Degree Name

Master of Engineering (Hons.)


Department of Electrical and Computer Engineering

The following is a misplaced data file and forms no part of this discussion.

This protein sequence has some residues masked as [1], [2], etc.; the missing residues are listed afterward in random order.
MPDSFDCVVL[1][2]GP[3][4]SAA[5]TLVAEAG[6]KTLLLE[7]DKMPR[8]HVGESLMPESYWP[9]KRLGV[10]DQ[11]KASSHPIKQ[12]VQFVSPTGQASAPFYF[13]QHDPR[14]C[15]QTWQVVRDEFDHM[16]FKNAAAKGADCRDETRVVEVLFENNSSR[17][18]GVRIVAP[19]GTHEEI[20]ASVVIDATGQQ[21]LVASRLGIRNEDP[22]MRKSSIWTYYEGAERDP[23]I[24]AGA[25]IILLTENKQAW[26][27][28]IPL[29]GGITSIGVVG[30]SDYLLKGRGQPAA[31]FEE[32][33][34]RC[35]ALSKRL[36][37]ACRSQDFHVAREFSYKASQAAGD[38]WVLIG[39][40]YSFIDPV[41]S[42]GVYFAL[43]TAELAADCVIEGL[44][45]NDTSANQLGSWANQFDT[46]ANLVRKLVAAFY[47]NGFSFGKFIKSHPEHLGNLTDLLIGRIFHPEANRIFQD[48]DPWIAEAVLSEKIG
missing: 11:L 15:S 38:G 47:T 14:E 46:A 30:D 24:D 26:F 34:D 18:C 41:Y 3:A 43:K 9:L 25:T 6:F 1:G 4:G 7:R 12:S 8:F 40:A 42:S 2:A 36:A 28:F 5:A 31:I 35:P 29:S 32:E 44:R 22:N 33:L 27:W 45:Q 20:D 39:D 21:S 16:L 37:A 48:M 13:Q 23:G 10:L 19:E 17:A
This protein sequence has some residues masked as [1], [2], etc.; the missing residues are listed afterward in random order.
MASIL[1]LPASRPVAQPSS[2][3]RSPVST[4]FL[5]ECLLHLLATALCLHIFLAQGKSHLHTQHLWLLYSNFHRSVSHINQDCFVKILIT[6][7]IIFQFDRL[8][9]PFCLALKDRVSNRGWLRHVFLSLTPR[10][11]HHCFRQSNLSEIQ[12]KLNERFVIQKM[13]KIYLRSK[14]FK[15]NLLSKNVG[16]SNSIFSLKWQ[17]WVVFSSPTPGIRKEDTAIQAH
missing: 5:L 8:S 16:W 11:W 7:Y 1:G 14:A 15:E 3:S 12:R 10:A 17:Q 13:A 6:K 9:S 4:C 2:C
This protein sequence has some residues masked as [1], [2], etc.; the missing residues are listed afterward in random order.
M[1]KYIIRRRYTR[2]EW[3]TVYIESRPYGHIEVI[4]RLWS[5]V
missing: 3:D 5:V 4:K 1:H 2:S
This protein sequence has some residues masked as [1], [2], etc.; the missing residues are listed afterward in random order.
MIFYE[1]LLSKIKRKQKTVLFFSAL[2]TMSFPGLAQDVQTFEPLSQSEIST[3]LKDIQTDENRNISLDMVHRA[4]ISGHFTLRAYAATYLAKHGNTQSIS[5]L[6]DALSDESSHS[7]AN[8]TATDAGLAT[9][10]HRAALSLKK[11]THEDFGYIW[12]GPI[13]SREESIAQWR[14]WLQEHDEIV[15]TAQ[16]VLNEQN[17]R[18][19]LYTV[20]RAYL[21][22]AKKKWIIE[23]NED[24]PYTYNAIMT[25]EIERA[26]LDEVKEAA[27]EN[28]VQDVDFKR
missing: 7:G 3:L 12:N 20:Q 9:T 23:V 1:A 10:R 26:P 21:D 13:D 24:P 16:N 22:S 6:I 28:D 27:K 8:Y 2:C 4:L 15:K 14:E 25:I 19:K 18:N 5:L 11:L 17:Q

Three inter-frame subband video coding models are studied. The three models, referred to as models I, II and III, are studied by employing three different inter-frame predictive coding methods together with subband analysis/synthesis using separable twodimensional quadrature mirror filter (QMF) banks. Models I and 11 use block matching and pel-recursive motion compensation whereas model III is based on a simple subband inter-frame difference coding scheme. Model I applies motion compensation to the full band image followed by subband analysis of the motion compensated prediction error. Model n applies subband analysis to the full band image and then uses motion compensated prediction in the resulting subbands. Uniform symmetrical quantisers are employed in each of the models to quantise the prediction error. The simulation results show good performance of the models, in terms of the peak signal-to-noise ratio (PSNR) and the entropy of the prediction error. Model I shows no significant difference in performance with either block matching or pel-recursive motion compensation. The results show that, for the test image sequence used, the performance of model II is significantiy better than model I and III. This effect is noted in simulations using both the block matching and pel-recursive motion compensation schemes. The results further indicate that Model II can be simplified by limiting the motion estimation to one subband and making available the same motion vectors to the other subbands, without compromising its performance. However, the PSNR results also suggest that the pel-recursive motion estimation, which is sensitive to large spatial gradients, works better in model II when the motion estimates are derived from the lowpass subbands. Model III, which encodes the subband frame differences, with no motion compensation, is shown to perform significantiy better than model I on a test TV sequence where the movement is small.